Dustin wrote: Also, the fake wood grain is cracking and chipping off so I was wondering if there was replacement stuff?
The "fake" woodgrain, isnt fake! Yes there are replacements, but they are expensive. What you see cracking and chipping is the finish, applied to the real wood veneer. You can refinish this quite easily. It just takes patience.
First, starting with an 80 grit sandpaper, sand off all of the old finish. When to stop?... when the surface is smooth, and even. Use a wooden block with the sandpaper wrapped around it so that you don't gouge the veneer. Steve adds that this veneer is very thin and can be easily sanded through. Many use a remover to take off the old varnish. Apply, wrap in plastic wrap and let set for a few minutes usually works.
Now, do exactly the same thing with 100 grit. Then, do exactly the same thing with 150 grit, then 180, then 220, then 400, then 600.
Be sure to wipe everything clean with a lintless rag between each change of sandpaper, so that the dust from the previous sanding does not remain.
When you are satisfied with the surface smoothness, clean it again, and again. The key, to a perfect finish is cleanliness.
At this point, you are ready to apply the first coat of finish. I recommend using a 50/50 mixture of alcohol and orange shellac, to seal the grain. This will bring life to the wood! The grain, and color, will be just what you see now. Let this dry for an hour or so, and sand lightly with 600 grit.
For the finish, use a good quality varnish, such as "Spar Varnish" you can get it at Home Depot, or other hardware suppliers.
Apply the varnish straight from the can, no thinning. Use a tightly wadded up rag, and just dampen it with varnish. Wipe the varnish,lightly onto the wood in long even strokes, as if you were petting your favorite dog. Let this dry, and apply a second coat in the same way.
Now lightly sand, with 1000 grit, wet/dry silicon carbide sandpaper, clean again. Apply two more coats, and repeat sanding. The idea here, is to sand off any small dust specks, not to remove the finish.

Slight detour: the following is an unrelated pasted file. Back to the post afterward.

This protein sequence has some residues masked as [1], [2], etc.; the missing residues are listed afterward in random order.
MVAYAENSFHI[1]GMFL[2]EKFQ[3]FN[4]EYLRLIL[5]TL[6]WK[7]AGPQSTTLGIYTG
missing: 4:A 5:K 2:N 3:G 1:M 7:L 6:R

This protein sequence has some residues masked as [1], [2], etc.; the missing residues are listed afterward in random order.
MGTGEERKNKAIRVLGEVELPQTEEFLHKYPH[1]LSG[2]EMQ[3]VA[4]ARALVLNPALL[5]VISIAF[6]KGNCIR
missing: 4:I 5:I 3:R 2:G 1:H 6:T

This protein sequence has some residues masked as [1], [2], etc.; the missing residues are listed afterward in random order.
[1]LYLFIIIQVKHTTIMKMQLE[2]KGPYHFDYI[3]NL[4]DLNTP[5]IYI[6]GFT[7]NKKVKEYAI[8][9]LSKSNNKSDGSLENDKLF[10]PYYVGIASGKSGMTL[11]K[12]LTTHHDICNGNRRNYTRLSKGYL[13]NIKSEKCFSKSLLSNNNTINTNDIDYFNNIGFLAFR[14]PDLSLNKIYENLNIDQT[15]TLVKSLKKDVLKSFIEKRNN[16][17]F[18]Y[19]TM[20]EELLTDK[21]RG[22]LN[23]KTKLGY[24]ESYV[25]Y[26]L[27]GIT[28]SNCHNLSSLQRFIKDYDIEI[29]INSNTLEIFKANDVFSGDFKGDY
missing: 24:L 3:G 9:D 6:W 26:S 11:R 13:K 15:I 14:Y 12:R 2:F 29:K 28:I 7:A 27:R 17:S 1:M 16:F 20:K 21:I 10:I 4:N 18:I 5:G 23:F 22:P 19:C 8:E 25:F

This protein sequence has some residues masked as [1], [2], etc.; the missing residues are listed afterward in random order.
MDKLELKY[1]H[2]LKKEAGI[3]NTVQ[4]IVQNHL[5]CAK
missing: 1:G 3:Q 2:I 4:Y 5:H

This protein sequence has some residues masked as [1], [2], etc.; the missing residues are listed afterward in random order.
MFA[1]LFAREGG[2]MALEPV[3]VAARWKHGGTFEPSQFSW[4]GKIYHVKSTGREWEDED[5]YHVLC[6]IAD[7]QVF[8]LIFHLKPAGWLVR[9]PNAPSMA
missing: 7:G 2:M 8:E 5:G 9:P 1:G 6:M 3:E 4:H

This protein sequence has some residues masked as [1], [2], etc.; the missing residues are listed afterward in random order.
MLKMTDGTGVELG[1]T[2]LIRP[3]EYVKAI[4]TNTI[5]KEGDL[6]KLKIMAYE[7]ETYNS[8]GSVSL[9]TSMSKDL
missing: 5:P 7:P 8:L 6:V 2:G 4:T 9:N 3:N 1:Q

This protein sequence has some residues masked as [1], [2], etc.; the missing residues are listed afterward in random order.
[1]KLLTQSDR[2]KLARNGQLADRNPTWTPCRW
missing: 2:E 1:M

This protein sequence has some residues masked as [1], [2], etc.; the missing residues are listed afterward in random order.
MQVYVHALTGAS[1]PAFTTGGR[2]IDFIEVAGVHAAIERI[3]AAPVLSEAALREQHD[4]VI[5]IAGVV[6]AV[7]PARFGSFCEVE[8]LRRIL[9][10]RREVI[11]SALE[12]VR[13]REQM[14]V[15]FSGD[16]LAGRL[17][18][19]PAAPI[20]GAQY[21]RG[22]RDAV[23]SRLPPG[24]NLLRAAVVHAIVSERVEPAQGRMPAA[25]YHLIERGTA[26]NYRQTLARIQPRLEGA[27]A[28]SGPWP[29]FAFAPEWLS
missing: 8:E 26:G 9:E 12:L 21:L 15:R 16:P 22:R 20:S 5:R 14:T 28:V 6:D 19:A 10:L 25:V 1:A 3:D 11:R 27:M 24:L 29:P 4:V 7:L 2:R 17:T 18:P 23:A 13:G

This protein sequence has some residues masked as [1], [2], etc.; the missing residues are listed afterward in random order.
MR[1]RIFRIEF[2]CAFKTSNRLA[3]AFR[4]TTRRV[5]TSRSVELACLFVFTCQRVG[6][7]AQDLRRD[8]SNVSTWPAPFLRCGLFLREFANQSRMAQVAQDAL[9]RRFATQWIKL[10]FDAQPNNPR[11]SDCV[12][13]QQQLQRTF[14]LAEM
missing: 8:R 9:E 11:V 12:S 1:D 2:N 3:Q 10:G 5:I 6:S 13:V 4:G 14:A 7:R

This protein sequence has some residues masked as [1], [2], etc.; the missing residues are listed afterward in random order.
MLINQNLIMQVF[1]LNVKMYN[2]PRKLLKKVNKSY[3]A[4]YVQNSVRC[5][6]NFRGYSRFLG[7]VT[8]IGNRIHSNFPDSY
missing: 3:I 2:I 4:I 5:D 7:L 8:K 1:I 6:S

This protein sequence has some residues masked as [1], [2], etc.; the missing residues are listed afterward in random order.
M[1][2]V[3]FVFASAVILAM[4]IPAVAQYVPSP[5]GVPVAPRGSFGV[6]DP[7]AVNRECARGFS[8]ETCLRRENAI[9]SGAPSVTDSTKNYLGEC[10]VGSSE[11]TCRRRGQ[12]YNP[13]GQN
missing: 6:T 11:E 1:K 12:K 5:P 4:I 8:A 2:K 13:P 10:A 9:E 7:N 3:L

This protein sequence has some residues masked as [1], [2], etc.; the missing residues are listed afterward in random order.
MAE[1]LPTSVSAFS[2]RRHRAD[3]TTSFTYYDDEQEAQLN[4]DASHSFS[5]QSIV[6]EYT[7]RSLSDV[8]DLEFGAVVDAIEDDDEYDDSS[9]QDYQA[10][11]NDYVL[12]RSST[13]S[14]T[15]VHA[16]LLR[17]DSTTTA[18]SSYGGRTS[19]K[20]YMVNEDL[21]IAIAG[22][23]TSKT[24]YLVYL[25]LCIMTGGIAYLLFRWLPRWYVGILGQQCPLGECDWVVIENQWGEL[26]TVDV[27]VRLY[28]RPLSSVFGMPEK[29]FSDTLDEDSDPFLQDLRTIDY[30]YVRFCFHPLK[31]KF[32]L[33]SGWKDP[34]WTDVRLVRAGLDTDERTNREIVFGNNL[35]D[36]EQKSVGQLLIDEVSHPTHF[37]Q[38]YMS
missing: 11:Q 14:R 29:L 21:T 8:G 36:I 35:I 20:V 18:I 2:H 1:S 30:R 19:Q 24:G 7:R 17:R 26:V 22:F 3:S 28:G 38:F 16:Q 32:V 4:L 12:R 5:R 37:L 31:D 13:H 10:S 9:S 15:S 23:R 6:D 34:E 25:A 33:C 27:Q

Continue repeating this, until you have the depth of finish that you are satisfied with. Then, using Linseed oil as a lubricant, and lightly sand again with 1500 grit.
Wipe dry, let the varnish cure for 48 hours or more, and give it a good coat or three, of PASTE WAX, buffing each application, till it shines.
You will now have, the best looking dash that ever left the factory!
An ex- AntiqueFurniture Restoration shop owner
Jim Warren wrote:
I don't think there is any way you could do a satisfactory job with the wood in place. And while we're at it...I would never refinish wood veneer using sand paper to remove the old finish. Once you go through the top layer of veneer (the important one..the one with "figure") you simply have plywood. I generally use chemicals, but then...I haven't worked with the factory finish on a (modern) Jag. Maybe sanding IS the only way to remove it, but that wouldn't be my first choice.
Having been in the business for over ten years, (now retired) I have seen many attempts at removing the old finish. Yes the chemical method is an alternative, but with veneer, old glue, etc. it is possible that the chemicals will cause problems with the glue, Causing bubbles to apprear in the veneer itself, due to degradation of the glue. Sanding is by far the safer method.
One can see just how much more, to sand off. As the finish will turn a milky color, when sanded. when you reach the veneer itself, you will see a definite change in the color. At this point you change to a finer sand paper and carefully continue. As I said originally, it takes patience. Do not expect to do it one, two three! The veneer is only about 1/40 of an inch thick, and can be sanded thru, if you are in a rush.
I've been refinishing antiques for a living for 35 years now and I have to say that I am in the furniture stripper camp. Wood refinishing is more of an art then a science and therefore more than one approach can be used successfully. However, I feel that there are some dangers to sanding a finish off.
First, it takes a control of the sandpaper that is only developed with a lot of experience. I have seem several examples of auto wood that have been sanded through by amateurs. I'm fixing a piece from a DS420 right now.
Second, it is liable to create an uneven patina( that color that is created by age, sunlight, dirt, oil etc.)
It is true that the stripper may dissolve the underlying glue but the strpper would have to be left on a long time to do that to good glue and if the glue is marginally good then it will fail soon anyway and you might as well repair it now.
Also, once the piece is stripped and cleaned with lacquer thinner or alcohol and medium steel wool or one of the brillo-like products , there is very little need to sand with more that 220 sandpaper(very lightly and only if needed). The sanding with fine grades only is done on the layers of finish, not the wood. Since the wood is porous it will never get real smooth.
When I bought my first Jag (MkIV) in 1964 , I sent to either the Classic Jag Assoc. or Jaguar of NY ( I can't remember which (too many stripper fumes?)) and got their recipe for finishing woodwork. It was exactly the same as for the finest English antigues. I'll e-mail it if any one wants it.
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